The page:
2014 Chateau Malescot Saint-Exupery La Dame de Malescot
Is Chateau Malescot St. Exupery as good as First Growth Chateau Margaux?
Malescot exists in the shadow of Chateau Margaux, both literally and figuratively. Literally, the two estates border each other and sit on the same soil types. Yes, one of them happens to be a First Growth and the other happens to be a Third Growth. But keep in mind that Bordeaux is not Burgundy and when a vineyard changes hands, it gains the classification of the purchaser.
Here, with Margaux and Malescot this is very important because they’ve bought each other’s land. And so, over the years, the vineyards between the two have been very much intermingled, almost as if they were one.
Figuratively, Malescot is now very much in Margaux’s shadow. With the rise of the Mentzelopoulos family in the 1980s, Chateau Margaux experienced a great renaissance in quality. Malescot’s renaissance began a decade later, and since has always been viewed in the light of Chateau Margaux’s success. But the Zuger family, present owners of Malescot, have persevered, and over the last quarter-century they have crafted a wine that few in Margaux can match! Here, you have a great example:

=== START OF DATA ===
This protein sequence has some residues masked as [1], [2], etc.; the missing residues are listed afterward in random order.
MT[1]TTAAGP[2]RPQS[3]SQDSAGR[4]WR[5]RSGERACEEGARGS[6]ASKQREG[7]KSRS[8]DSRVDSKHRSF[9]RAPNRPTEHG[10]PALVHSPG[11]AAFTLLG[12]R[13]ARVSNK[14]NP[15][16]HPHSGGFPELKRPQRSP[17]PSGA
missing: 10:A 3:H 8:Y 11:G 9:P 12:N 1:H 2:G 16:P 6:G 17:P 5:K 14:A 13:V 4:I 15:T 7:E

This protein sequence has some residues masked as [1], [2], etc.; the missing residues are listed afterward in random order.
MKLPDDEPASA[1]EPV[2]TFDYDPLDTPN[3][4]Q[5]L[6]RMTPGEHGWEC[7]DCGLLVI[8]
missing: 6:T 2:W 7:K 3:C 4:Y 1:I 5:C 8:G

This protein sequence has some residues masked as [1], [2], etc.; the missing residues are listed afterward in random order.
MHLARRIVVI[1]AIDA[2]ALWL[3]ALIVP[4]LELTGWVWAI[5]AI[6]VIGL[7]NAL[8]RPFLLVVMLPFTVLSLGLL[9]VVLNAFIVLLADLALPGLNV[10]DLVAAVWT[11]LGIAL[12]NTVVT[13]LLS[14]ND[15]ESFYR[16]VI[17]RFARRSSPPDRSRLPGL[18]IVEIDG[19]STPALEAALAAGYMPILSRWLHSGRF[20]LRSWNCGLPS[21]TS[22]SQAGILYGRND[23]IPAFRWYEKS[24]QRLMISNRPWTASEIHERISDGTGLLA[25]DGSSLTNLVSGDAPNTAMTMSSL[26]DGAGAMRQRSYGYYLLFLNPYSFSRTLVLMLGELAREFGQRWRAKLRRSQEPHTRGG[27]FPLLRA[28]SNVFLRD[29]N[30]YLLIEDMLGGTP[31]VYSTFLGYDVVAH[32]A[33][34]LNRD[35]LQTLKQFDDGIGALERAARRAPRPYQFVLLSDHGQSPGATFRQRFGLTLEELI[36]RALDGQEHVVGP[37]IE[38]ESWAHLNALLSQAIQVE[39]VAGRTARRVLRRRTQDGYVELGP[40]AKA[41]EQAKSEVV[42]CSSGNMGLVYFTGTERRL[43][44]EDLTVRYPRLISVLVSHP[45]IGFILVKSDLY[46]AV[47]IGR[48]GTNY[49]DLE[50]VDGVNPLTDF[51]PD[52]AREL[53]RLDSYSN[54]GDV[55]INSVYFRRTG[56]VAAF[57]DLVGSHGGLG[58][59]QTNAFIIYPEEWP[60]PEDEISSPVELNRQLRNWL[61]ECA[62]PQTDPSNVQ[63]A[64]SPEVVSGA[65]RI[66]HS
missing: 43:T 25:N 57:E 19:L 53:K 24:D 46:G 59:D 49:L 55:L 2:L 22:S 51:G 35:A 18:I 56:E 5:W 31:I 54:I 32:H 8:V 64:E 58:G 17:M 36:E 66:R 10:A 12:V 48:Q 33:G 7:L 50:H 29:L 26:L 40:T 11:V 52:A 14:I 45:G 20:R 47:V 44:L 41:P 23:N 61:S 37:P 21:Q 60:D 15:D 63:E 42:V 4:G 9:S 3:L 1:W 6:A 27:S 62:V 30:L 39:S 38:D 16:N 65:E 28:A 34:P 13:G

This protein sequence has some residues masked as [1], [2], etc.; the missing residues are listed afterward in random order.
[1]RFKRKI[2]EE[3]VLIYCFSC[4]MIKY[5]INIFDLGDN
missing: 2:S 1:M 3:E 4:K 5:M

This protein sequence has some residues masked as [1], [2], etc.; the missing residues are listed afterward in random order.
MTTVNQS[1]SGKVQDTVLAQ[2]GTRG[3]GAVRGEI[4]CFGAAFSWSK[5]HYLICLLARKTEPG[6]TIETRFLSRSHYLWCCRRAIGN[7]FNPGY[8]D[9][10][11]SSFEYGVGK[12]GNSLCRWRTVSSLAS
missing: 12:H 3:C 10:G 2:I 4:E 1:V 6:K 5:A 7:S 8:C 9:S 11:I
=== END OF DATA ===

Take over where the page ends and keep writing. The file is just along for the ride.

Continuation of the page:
An unfurling of pure red fruits and violets seduce on the nose. Sleek, fine-grained tannins continue the beautiful red fruit, currant, and cherry notes, accented with a subtle ferrous tone. This is Malescot’s second wine – La Dame de Malescot, and the chateau is at pains to suggest to you that it is the exact same fruit, quality of fruit, exact same winemaking team, and wine as their Grand Vin – however, it is a selection of barrels that are more open and expressive earlier. Does it “lack” the regal expression of the Gran Vin? Perhaps, but this also makes it drink beautifully right now, perhaps even more unhesitatingly than the famed Chateau Margaux. The finish sings with fruit and still holds it structure, suggesting to me that it’s in prime form right now but will certainly hold longer.
Call it a sleeper of the vintage, call it in the shadows, or perhaps consider Malescot a hidden gem. Whatever the case, I believe the 2014 vintage of Malescot matches the quality of the First Growths and at its price (especially compared to First Growths!), it can’t be beat.
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